MOOERS - Since the day she was born, Gloria Lafountain has known the North Country as her home and has made tireless efforts to do her part in the community. However, in doing so, Lafountain is credited for having gone above and beyond standard duties to improve the lives of others.
Much of the time, Lafountain can be found volunteering at St. Ann's Church in Mooers Forks, where she has been a member for a number of years. There, she serves as secretary for the St. Ann's Parish Council, as well as St. Ann's Society, and administers the Catholic establishment's Eucharist. She also helps with after-funeral luncheons for mourning families, warming the provided food and serving it for the families, saving them from having to do it.
If that weren't enough, Lafountain is involved with the church's newly-organized pancake breakfast committee, to help raise finances for St. Ann's. She has even taken on the responsibility of being co-chairperson for an upcoming craft sale through the church, which will also benefit St. Ann's.
In addition to being a member of the Mooers Good Fellowship Club, Lafountain is treasurer of the Knights of Columbus Auxiliary - an organization that assembles fundraisers for the fraternal service organization. She became involved with the auxiliary through her husband's K of C membership.
"He was always involved; he was a community-minded person," said Lafountain said of her late husband, Albert. "He loved to help out and I'm sure it probably followed through."
Once a month, along with a friend, Lafountain also picks up food from the Joint Council for Economic Opportunity of Clinton and Franklin Counties and delivers it to the doors of those in need. During the holiday season, she helps deliver fruit baskets to deprived families with other St. Ann's volunteers. She notes the tears and expression on each family's faces speak for themselves, and it brightens up her day to bring such joy to others.
One of the principles that fuels Lafountain's drive, is her belief in the good nature of the community. She recalls when her great nephew was diagnosed with Hodgkin's disease and his conditions seemed to be getting worse, the Lafountain family held a spaghetti dinner to benefit the young boy.
"The community that came out was [astonishing]. If you can give back a little, it just makes you feel good," said Lafountain. "[I've] learned that the community is always there to help. People are thankful and it makes [what I do] gratifying."
Since retiring from Wyeth Pharmaceuticals four years ago, Lafountain has expanded her community service even further. She began volunteering at the food pantry at the Mooers Wesleyan Church, where she helps provide meals for the less fortunate. Depending on the week, Lafountain helps administer warm food to 20 families or more.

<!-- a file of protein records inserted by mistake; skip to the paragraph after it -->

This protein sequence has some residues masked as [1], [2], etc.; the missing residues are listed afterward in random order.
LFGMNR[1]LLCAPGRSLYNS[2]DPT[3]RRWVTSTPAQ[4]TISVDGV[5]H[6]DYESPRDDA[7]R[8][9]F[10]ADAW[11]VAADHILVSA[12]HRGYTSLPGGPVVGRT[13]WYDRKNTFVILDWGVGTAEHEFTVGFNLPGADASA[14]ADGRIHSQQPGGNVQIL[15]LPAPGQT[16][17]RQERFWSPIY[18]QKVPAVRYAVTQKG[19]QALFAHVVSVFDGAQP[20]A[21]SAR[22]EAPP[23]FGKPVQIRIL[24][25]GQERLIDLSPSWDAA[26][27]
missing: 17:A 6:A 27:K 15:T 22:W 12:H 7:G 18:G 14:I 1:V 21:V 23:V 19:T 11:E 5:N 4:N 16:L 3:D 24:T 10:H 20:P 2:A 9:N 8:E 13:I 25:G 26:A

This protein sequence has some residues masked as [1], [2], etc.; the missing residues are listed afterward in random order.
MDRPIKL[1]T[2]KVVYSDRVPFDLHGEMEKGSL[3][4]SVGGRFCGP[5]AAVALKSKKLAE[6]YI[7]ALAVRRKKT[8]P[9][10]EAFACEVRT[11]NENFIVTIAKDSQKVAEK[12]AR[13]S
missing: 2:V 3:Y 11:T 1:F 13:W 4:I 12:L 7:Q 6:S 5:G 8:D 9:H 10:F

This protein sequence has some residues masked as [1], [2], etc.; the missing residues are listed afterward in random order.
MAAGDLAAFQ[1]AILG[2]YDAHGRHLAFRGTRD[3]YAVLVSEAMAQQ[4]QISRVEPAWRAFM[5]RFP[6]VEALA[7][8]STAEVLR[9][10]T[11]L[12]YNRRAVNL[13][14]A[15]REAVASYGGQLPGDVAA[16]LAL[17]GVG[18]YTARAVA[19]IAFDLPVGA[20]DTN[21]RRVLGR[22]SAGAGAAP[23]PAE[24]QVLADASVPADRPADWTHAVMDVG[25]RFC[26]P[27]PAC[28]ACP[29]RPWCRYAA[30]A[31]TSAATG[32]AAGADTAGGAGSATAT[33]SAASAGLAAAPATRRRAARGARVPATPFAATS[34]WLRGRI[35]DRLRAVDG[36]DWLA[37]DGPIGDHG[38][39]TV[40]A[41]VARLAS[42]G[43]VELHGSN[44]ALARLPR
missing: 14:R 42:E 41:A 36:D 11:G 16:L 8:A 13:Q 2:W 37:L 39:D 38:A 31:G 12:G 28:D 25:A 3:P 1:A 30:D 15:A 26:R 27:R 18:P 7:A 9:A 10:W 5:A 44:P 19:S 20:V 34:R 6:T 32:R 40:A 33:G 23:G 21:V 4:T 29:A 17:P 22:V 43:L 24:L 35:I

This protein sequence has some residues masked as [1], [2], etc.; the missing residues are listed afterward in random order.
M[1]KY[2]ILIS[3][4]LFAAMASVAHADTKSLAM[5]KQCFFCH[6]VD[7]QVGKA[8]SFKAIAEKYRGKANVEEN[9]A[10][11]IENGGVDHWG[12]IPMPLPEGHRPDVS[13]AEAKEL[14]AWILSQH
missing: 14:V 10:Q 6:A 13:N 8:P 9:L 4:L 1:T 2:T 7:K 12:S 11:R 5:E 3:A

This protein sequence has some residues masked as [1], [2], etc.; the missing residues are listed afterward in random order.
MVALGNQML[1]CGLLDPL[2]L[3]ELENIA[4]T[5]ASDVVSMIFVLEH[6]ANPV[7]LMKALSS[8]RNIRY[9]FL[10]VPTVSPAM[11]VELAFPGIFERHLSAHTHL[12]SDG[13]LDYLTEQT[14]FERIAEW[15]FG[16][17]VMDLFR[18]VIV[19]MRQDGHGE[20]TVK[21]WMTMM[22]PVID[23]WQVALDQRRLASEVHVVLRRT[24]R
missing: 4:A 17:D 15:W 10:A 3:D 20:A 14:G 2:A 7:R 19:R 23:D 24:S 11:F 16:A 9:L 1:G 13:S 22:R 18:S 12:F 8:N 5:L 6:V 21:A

"When you see the people come in and you know that they are needy and you can thank the good Lord [for] what you have - it just makes you feel good [to help]," said Lafountain.
Each week, Lafountain also hosts 'Why Catholic Weekly' in her home. The group's purpose is to act as a sharing session for attendants. Finding it hard to say 'no' in response to anything that may help others, Lafountain graciously complied when Deacon Dennis Monty asked her to host the weekly gathering. The faith-based meeting is in its third year, and boasts 13 followers.
Elizabeth Ashline of Mooers, who has been a friend of Lafountain for nearly 35 years, applauds her efforts.
"[Lafountain] plays a big part in the community. It's something most people wouldn't normally do," said Ashline. "She's a very busy person."
Ashline met Lafountain in 1975 through the Youth Ministry Team, another faith-based affair for which Lafountain and her husband opened their doors. They acted as host parents, who allowed for teachings of the church to commence inside their house.
"I think it's commendable to go through all this work, and she does it with a good heart. I don't see her doing it for [anything in return]. That's a big responsibility," noted Ashline. "It's something most people wouldn't normally do."
"[I don't know] how to say 'no' to anything," laughed Lafountain. "You don't look for money, you look for the joy of doing it and the fun you have doing it all. It's a lot of fun and it's rewarding."
Lafountain said the feeling she gets from her service is more valuable to her than any amount of money could ever be.
Editor's Note: Andrew Matott is a student correspondent from Northeastern Clinton Central School in Jessica Mehrman's journalism class. If you know someone who deserves recognition for his or her efforts, contact editor Jeremiah S. Papineau at 561-9680, ext. 102, or via e-mail at firstname.lastname@example.org.